Jane Birkin was flying from London to Paris in 1981 when she reached into her bag for her datebook and everything fell out. “I’d love a bag with pockets,” the English singer/actress told her seatmate.
Her seatmate just happened to the chairman of Hermès. He was a good listener. He had his designers make a bag with pockets, and he sent one to Birkin. Then he named it after her.
And then the fun began.
Everything at Hermès is expensive. Like: a scarf at $725. Or a leather shoulder bag at $6,500. The datebook Jane Birkin used? It now costs $1,025.
The Birkin bag, however, was in another league. Not only was it expensive, you couldn’t get one. Why? Oh, because each bag required 48 hours of craftsmanship. You know: “This isn’t a bag, it’s a work of art.”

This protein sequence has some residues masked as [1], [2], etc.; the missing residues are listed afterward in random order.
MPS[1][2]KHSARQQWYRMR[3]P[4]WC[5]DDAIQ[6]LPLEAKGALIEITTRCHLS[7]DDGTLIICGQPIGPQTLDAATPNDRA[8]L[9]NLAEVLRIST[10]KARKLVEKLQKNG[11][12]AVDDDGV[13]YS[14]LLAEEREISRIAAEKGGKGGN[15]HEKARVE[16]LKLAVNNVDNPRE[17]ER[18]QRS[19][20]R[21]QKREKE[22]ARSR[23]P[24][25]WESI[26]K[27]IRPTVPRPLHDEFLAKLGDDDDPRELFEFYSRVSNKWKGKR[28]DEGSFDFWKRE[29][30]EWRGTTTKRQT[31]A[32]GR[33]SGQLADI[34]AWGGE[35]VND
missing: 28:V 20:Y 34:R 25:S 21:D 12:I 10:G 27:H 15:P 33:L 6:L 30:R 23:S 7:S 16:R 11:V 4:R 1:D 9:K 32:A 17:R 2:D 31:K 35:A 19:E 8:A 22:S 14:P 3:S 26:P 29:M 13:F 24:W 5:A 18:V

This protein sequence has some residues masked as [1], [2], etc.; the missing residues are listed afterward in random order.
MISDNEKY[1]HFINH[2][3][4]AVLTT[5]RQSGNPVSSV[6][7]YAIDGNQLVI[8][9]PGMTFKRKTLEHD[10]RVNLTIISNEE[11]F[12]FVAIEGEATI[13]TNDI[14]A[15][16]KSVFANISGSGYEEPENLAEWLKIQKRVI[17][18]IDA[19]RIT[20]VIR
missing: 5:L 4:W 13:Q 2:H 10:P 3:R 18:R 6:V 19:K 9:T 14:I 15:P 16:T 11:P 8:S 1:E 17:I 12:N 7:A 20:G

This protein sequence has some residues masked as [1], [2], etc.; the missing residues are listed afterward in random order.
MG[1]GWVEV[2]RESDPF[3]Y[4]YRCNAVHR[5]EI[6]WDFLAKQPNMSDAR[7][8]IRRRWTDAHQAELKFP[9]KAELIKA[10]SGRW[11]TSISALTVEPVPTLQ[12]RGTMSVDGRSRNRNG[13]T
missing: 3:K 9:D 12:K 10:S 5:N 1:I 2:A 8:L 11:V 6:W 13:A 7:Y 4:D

Demand soon outstripped supply.
Well, not really. But that was the marketing line. And a genius one at that. Create a luxury item so special it doesn’t need a logo. Then make it scarce. Very scarce — at one point, Hermès announced there was a two-year waiting list. Which only made the Birkin more desirable.
It’s a venerable truth: Deny the rich what they want, and they’ll pay anything to get it.
— Huffington Post 2011
The design is extremely iconic. Any purseholic can spot a Herbag, or any other Hermès bag for that matter, from a mile away. The squarish shape, single handle and complicated closures are what makes Herbag a Herbag. But let’s just be honest, the functionality of this bag is not great. If the bag is closed properly, it would take a few complicated movements and that’s not a pretty sight when you need to pick up your ringing handphone. When not closed, the bag’s flap is jutting out and doesn’t look pretty at all. The back side has a single pocket fitted for an iPhone and a credit card or two so that you don’t have to open the bag every single time you need to texts or shops. The inside has a small pouch pocket, but the pocket is so slim it won’t fit more than a lipgloss and an iPod.